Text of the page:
What to Know About Private Mortgage Insurance — and How to Avoid It

Photo illustration to accompany article on what you should know about private mortgage insurance, commonly referred to as PMI Getty Images

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Private mortgage insurance, better known as PMI, has had a bit of a moment lately.

While the COVID-19 pandemic chilled the housing market somewhat, low interest rates meant to stimulate the economy also presented an opportunity for those in a position to refinance their mortgage. One of the benefits of refinancing is the chance to drop any PMI payments built into your original loan, or to get a loan that will drop the payments down the road.

Early indicators of a potential housing market rebound started to show by late April. So whether you’re looking to refinance or looking to purchase a new home, it’s important to know about how PMI will affect your budget.

What Is PMI?

Private mortgage insurance is a type of insurance policy that protects your lender in the event that you stop making payments on your home. With PMI in place, mortgage lenders will accept more risk, financing more than 80% of your home if you can’t afford a minimum 20% down payment. PMI insurance payments are either made monthly or in a lump sum, depending on the arrangement you have with your lender and insurance provider.

Do You Need PMI?

As a rule of thumb, anyone who puts less than 20% down on their home will be required by their mortgage lender to take out a mortgage insurance policy. There are a few exceptions. For example, veterans who participate in the VA home loan program can put as little as 0% down without needing PMI. Zillow notes that credit unions will occasionally waive PMI for applicants on a case-by-case basis.

Some financial institutions will also ask buyers with poor credit or inconsistent income to get PMI, even if they make a significant down payment. It’s all about risk; if your lender doesn’t see sufficient proof that you’ll make your mortgage payments on time, they’re more likely to demand PMI.

Chasity Graff, a mortgage broker and owner of LA Lending, LLC, says PMI should be offered to homeowners even if they don’t absolutely need it, because it can provide flexibility. “It should be considered more of a financing tool,” says Graff. “To determine whose finances would be served best by a loan with mortgage insurance versus utilizing another mortgage program, a loan specialist needs to really dig in and look at it from all angles.”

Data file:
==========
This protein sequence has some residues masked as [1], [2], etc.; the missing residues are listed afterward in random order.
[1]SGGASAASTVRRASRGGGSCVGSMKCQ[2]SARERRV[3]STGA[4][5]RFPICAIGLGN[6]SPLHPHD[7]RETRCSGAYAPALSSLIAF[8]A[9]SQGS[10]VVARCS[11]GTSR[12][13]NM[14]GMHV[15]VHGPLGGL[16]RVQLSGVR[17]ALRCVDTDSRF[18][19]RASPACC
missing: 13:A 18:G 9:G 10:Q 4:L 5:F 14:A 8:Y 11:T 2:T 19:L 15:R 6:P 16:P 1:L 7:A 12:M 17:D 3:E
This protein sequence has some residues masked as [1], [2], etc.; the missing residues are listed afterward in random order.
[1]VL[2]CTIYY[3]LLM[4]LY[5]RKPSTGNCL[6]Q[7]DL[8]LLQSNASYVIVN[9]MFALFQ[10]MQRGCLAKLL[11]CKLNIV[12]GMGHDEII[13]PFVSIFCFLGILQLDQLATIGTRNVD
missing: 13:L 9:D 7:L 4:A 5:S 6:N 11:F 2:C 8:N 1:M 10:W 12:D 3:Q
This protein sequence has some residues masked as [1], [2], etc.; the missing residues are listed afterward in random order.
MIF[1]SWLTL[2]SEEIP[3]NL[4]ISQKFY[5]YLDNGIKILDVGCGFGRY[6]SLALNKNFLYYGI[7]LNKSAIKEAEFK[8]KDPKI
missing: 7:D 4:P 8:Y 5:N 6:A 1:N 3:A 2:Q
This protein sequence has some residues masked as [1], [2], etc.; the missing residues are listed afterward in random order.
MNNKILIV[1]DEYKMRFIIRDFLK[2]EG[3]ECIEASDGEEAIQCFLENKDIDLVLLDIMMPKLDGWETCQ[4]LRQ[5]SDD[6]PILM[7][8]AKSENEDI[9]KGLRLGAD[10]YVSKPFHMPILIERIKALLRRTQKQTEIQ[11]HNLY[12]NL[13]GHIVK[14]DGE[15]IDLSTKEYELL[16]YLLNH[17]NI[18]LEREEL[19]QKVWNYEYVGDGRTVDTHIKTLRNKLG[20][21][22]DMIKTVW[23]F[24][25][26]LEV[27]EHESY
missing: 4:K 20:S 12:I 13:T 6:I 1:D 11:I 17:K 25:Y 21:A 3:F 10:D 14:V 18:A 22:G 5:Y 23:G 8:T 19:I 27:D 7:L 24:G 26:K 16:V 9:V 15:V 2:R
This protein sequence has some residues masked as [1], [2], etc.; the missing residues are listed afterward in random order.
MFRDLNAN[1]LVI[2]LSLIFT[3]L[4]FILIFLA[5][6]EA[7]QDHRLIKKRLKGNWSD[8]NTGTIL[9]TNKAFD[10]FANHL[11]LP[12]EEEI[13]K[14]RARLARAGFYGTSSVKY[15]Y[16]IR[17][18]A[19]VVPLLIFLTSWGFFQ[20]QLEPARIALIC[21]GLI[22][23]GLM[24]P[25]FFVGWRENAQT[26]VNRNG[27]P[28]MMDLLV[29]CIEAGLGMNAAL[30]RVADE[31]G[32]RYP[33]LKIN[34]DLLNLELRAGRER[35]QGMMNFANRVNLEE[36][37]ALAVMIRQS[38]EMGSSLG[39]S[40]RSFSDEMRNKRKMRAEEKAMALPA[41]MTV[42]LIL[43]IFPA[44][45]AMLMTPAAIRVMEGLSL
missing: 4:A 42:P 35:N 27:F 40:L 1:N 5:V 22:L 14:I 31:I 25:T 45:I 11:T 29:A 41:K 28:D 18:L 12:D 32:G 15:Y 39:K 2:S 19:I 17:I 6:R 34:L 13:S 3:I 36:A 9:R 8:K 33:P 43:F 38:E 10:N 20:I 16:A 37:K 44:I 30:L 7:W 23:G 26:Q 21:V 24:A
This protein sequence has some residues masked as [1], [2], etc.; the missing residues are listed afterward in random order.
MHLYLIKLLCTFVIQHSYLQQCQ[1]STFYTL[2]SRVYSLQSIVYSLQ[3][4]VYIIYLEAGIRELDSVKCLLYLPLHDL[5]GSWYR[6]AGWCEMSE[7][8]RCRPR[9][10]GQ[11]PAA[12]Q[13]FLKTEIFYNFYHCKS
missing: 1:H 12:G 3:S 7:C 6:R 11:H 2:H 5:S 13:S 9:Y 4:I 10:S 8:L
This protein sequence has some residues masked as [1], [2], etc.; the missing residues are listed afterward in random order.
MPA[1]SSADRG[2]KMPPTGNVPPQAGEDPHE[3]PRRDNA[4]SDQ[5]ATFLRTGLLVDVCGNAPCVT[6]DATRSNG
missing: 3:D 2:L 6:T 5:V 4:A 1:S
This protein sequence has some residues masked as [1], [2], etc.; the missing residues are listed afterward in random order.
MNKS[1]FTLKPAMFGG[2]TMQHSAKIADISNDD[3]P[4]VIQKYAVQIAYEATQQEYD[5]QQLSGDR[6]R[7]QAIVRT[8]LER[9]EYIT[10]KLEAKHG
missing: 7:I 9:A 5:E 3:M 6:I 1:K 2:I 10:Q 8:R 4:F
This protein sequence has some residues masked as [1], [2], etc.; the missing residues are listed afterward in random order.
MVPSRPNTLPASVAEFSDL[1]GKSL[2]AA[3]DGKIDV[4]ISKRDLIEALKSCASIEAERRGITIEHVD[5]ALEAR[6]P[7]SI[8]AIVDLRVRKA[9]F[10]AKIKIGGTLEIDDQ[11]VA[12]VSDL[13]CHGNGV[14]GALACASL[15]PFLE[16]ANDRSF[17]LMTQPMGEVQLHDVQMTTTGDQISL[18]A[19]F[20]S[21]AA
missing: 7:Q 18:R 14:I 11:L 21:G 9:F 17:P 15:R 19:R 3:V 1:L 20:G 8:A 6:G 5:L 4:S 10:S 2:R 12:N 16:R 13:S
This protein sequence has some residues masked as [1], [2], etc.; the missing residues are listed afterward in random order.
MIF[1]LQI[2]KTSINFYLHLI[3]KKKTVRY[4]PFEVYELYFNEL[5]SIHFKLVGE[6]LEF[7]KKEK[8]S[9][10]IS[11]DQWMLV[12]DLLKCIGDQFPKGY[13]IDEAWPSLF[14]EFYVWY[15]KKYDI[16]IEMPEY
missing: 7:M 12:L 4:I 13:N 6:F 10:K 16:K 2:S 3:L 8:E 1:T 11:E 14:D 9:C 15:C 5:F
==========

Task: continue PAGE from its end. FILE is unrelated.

With all the options on the table, Graff believes, the borrower and the mortgage broker can work together to find the perfect balance of down payment, rates, programs, and insurance.

But it’s best to dodge PMI altogether if you can, says personal finance expert Chris Hogan, a best-selling author and veteran of Dave Ramsey’s Ramsey Solutions team. “We’re talking two to three to four hundred dollars extra a month for PMI,” Hogan says. “That is a big deal and adds up quickly.”

How You Can Avoid Paying PMI

The most straightforward way to avoid paying PMI is by putting more than 20% down on your home. If you don’t have the cash on hand, there are a few ways to do this. One is by “piggybacking,” a term that refers to taking out a second loan to cover all or part of your down payment. The main disadvantage is that this second loan will likely have a higher interest rate than your mortgage. You could end up paying more in interest fees than you would by simply taking out a mortgage insurance policy.

Some home buyers find success financing their down payments through grants and other assistance programs. The Federal Housing Administration offers a list of down payment grant programs by state that you may be eligible for. One common type of program involves incentives for first-time home buyers, aimed at younger generations who are too burdened by student debt to afford a down payment. However, not everyone will qualify for these programs.